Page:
Danaus genutia, the common tiger, is one of the common butterflies of India. It belongs to the “crows and tigers”, that is, the Danainae group of the brush-footed butterflies family. The butterfly is also called striped tiger in India to differentiate it from the equally common plain tiger, Danaus chrysippus. The species was first described by Pieter Cramer in 1779.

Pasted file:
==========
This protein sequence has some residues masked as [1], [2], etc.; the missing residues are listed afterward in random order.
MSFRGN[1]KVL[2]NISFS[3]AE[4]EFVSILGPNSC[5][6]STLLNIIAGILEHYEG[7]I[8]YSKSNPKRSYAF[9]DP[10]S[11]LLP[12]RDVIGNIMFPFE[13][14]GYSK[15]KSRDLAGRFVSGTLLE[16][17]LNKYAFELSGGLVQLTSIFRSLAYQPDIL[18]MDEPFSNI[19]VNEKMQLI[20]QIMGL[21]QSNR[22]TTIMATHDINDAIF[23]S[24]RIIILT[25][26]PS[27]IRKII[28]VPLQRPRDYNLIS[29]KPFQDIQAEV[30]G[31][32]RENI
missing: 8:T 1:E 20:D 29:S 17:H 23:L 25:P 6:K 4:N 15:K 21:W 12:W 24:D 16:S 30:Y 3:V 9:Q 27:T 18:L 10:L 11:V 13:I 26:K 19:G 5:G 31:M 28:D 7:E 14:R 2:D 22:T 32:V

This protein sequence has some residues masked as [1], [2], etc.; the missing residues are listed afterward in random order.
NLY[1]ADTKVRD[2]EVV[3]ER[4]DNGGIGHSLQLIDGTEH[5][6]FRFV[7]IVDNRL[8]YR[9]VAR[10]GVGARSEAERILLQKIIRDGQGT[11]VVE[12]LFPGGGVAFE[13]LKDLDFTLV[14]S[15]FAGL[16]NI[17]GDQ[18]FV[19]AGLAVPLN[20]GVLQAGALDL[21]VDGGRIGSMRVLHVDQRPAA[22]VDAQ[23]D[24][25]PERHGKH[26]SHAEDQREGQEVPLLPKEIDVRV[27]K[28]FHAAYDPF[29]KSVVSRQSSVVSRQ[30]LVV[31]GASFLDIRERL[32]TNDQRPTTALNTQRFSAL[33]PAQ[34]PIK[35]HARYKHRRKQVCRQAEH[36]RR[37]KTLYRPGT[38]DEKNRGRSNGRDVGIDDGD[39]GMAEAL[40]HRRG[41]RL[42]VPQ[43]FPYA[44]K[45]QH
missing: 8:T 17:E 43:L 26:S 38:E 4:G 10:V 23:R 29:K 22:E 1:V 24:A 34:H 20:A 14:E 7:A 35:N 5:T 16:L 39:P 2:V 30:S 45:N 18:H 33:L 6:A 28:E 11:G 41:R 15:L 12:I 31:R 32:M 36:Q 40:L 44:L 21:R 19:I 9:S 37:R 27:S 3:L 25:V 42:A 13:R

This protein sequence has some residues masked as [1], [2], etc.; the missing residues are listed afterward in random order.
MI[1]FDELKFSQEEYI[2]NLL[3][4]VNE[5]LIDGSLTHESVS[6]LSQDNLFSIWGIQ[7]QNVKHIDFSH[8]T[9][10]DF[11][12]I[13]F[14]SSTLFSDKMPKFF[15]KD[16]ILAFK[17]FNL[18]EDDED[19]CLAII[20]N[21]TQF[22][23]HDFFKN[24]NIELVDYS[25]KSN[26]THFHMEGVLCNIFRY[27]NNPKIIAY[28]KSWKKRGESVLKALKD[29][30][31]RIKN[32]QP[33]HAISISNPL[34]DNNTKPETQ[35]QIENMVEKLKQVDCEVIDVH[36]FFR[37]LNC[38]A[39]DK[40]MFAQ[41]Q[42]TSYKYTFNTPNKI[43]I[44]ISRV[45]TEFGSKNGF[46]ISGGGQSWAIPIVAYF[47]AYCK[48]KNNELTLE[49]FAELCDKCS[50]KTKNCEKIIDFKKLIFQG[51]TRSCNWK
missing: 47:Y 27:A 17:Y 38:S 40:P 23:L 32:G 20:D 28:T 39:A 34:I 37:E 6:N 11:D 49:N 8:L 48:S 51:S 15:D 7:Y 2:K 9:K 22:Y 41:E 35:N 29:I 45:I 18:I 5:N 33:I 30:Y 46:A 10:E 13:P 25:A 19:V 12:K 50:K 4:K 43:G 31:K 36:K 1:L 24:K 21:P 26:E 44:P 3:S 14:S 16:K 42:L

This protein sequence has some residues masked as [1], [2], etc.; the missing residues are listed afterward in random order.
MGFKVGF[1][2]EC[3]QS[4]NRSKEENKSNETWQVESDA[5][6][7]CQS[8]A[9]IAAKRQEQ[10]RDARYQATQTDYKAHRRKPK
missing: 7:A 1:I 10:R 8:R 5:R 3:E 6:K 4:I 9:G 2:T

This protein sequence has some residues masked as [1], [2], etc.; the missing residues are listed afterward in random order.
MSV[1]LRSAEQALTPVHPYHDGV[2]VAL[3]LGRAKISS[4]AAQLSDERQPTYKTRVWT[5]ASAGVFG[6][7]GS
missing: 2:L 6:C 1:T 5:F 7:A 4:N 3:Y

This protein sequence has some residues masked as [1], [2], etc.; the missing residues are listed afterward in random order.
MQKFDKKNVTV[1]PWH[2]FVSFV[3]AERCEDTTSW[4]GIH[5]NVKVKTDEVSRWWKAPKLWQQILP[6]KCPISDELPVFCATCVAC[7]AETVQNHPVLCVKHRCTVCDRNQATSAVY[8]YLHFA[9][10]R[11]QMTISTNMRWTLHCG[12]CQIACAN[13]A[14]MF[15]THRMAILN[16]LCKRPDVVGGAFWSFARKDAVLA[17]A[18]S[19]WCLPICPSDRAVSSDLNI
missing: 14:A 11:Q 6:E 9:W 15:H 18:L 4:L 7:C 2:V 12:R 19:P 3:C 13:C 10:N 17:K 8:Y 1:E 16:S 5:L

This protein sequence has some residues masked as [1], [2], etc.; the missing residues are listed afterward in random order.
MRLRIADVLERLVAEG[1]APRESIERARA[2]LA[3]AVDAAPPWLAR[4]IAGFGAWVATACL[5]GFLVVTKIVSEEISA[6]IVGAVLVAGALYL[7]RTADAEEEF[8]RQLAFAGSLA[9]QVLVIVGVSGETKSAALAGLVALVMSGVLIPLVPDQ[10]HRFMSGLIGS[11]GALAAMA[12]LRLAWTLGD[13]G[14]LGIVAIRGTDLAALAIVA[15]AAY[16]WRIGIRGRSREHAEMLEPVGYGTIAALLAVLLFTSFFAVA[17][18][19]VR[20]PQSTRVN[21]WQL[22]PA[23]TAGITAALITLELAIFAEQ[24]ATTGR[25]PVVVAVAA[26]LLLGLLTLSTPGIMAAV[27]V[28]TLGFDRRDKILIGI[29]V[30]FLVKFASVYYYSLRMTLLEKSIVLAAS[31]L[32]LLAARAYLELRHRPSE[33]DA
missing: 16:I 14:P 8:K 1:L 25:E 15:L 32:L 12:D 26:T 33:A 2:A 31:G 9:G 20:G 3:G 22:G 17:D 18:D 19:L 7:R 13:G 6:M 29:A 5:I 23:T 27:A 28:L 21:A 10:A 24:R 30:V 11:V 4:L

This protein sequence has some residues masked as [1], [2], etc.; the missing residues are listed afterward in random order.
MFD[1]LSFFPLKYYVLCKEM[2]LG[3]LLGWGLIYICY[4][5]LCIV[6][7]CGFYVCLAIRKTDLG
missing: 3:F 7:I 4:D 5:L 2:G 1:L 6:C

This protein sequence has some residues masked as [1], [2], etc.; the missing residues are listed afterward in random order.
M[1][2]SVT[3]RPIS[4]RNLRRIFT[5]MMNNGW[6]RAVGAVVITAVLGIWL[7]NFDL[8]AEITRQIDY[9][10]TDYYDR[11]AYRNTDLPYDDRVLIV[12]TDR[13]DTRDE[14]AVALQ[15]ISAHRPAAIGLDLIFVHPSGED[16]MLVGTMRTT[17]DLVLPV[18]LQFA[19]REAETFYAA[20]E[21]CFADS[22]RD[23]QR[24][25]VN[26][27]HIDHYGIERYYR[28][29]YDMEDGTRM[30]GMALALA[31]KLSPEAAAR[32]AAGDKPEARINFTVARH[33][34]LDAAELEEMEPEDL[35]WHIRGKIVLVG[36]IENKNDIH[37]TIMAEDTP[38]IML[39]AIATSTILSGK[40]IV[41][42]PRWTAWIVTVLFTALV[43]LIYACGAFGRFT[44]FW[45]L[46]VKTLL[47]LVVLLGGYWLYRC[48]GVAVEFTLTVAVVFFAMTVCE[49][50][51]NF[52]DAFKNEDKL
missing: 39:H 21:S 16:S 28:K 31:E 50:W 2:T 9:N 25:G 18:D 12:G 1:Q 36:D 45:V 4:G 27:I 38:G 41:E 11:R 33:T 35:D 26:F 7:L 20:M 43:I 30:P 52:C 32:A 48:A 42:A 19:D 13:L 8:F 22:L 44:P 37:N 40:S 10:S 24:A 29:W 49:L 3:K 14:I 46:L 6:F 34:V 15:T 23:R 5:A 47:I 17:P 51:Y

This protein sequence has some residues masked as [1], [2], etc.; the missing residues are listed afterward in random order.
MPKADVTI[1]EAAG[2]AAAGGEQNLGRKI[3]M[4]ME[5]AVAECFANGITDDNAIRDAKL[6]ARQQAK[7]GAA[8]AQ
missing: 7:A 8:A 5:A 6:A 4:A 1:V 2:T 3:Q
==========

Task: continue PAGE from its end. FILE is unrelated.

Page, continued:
The butterfly closely resembles the monarch butterfly (Danaus plexippus) of the Americas. The wingspan is 7 to 95 millimetres (0.28 to 3.74 in). Both sexes of the butterfly have tawny wings with veins marked with broad black bands. The male has a pouch on the hindwing. The margins of the wings are black with two rows of white spots. The underside of the wings resembles the upperside but is paler in colouration. The male common tiger has a prominent black-and-white spot on the underside of the hindwing. In drier regions the tawny part of the hindwing pales and approaches white in colour making it very similar to the white tiger (D. melanippus).